PM: Most law firms have great programs in place to showcase the many paths to leadership. Of course, the amount of resources invested in such programming is key. Learning how to network, learning how to develop new business, all of these skills are key and ought to be taught. But at the end of the day, women need to want a leadership role. For this to happen, more junior lawyers need to see more women in leadership positions, so that the path appears viable. So it’s about making sure the role models are in place, accessible, and viewed as key decision makers.

GW: Engage. Ask them. Take a couple of your highest contributors (hopefully, one is a woman) and have them recruit new female leaders in your firm. Put them on the track to assume leadership roles. Be mindful of what you can do now to support and develop your firm’s women leaders on an ongoing basis, and then, take the steps to make that happen. What is your partnership criteria? Make sure you are taking action now to help women contributors meet those criteria. What is required to sit on your firm’s Executive Committee? Start grooming your strongest female partners to meet those requirements.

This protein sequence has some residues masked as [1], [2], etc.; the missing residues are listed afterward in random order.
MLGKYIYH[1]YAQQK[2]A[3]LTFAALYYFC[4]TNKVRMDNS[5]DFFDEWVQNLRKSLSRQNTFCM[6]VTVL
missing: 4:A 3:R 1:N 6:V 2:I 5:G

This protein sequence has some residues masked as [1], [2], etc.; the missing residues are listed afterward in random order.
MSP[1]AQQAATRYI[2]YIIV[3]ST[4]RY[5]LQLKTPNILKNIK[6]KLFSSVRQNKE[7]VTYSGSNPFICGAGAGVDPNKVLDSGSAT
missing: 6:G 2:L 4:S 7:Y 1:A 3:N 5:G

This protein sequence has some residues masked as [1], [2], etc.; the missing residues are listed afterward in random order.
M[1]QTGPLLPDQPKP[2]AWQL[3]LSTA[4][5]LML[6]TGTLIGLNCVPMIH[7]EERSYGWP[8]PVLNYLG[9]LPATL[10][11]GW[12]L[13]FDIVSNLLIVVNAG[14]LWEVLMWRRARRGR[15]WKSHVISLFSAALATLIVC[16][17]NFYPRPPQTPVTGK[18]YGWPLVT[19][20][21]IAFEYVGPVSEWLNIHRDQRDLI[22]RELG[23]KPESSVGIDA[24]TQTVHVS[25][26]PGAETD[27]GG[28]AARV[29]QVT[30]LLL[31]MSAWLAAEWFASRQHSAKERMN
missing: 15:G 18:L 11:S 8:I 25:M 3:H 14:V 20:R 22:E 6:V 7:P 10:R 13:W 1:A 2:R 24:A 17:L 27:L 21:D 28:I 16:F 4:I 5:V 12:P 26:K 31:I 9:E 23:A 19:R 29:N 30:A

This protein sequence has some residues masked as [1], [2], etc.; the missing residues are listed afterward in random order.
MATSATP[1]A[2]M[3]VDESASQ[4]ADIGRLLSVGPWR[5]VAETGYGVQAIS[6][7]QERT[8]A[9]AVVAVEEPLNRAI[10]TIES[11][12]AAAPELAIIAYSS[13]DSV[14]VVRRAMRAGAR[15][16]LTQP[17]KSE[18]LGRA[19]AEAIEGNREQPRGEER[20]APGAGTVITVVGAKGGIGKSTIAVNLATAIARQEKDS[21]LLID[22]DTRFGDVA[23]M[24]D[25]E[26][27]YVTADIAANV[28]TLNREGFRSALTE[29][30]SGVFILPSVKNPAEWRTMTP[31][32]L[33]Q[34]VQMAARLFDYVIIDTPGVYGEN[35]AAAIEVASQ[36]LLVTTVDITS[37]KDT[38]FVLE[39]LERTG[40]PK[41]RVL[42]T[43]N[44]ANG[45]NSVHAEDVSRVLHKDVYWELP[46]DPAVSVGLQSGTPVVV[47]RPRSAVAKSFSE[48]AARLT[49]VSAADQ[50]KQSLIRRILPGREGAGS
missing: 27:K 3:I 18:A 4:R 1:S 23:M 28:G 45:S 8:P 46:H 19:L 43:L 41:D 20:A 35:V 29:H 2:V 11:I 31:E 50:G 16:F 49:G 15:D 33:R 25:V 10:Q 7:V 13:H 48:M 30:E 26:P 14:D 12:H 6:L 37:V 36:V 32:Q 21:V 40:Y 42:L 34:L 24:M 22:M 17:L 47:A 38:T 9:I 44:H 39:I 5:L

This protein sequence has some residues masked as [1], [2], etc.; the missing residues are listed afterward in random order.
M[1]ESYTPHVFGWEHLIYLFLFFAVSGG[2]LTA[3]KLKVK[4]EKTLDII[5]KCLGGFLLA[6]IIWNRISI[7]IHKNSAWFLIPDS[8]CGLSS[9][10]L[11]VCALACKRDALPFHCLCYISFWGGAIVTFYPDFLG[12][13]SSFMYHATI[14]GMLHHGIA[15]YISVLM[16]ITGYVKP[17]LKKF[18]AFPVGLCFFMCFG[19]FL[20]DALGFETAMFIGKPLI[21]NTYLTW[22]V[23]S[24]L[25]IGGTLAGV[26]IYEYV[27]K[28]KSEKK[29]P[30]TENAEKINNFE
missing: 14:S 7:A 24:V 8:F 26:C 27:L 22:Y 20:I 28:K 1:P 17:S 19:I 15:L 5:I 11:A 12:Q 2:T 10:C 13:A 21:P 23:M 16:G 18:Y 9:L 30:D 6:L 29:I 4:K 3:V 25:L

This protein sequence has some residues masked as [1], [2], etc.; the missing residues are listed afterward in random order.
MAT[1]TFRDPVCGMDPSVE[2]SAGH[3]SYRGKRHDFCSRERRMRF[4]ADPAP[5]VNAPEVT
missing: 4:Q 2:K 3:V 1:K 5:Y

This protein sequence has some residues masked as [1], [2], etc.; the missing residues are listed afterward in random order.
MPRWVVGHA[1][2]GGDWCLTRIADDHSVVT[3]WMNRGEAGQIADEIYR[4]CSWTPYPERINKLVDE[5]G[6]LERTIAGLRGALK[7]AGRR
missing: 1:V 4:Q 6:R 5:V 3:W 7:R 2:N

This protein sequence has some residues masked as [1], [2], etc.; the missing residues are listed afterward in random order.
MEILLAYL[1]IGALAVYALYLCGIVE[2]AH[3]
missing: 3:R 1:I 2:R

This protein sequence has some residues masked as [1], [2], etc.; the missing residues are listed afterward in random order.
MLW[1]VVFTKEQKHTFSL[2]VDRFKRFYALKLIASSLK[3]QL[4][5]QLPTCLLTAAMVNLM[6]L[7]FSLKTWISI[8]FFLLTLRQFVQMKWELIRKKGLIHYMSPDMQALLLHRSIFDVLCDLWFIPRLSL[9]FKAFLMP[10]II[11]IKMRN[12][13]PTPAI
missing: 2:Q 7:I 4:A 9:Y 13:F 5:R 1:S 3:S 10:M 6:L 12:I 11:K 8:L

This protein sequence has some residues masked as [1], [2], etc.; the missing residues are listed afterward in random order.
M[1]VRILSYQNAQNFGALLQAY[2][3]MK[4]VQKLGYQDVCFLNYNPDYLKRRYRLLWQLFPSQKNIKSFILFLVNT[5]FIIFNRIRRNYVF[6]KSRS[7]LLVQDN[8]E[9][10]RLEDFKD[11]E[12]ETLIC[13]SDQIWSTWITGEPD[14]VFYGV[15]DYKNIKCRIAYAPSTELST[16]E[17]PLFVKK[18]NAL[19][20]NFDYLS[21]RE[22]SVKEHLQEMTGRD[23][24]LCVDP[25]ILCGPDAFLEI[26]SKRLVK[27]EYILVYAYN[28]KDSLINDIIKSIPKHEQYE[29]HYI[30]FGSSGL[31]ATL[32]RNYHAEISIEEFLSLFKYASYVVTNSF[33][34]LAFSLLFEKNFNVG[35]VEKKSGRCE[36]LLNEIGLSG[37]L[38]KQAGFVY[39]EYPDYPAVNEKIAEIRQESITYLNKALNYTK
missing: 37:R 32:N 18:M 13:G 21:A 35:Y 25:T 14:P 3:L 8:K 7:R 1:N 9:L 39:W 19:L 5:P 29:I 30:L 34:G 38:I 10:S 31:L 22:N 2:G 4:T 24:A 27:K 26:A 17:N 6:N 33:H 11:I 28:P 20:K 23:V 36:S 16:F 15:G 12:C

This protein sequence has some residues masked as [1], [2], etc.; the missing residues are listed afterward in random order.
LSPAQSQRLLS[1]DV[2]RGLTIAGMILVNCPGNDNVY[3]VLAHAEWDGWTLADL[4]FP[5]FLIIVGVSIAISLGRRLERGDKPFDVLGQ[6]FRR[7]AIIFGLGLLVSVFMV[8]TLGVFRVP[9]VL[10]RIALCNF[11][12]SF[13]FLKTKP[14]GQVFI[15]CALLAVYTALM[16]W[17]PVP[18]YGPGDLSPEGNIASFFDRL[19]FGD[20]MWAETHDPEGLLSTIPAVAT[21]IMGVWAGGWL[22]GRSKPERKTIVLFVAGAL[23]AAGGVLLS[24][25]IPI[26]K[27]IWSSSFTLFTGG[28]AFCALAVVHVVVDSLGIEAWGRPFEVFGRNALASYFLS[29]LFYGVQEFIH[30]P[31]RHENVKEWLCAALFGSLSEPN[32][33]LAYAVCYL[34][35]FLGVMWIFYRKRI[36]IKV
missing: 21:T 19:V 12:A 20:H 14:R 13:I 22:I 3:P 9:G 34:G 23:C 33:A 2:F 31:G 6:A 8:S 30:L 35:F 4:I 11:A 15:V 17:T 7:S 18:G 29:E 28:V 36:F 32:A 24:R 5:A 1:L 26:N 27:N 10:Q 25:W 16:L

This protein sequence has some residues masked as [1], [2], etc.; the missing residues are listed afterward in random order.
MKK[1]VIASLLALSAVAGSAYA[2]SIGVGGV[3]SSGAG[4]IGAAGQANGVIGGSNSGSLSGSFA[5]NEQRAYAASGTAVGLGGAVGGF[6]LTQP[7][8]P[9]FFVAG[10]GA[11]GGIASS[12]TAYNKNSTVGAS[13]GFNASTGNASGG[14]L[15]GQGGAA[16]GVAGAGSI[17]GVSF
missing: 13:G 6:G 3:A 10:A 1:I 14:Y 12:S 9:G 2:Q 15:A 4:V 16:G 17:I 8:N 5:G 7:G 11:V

SS: Change takes time, but law firms can do several things to swell the ranks of women partners and leaders: First, women need real, consistent, hands-on mentoring—from women and men—that helps them effectively market themselves, make connections and develop business. Second, firms also must encourage women to be more visible at their firms, in their profession, and in their communities, and provide both the incentive and the flexibility to do so. Third, law firms need to work harder to recruit and retain women and others diverse lawyers. One way to do this is through more flexibility in terms of lawyers’ work schedules. Many women leave law firms because they can’t see tangible ways to advance while simultaneously balancing the demands of work and family. Although much has changed on the home-front, women are still the primary caregivers, juggling their careers and the bulk of family responsibilities. Greater flexibility, or lack of it, can mean all the difference in terms of being able to flourish in a career or feel forced to leave it.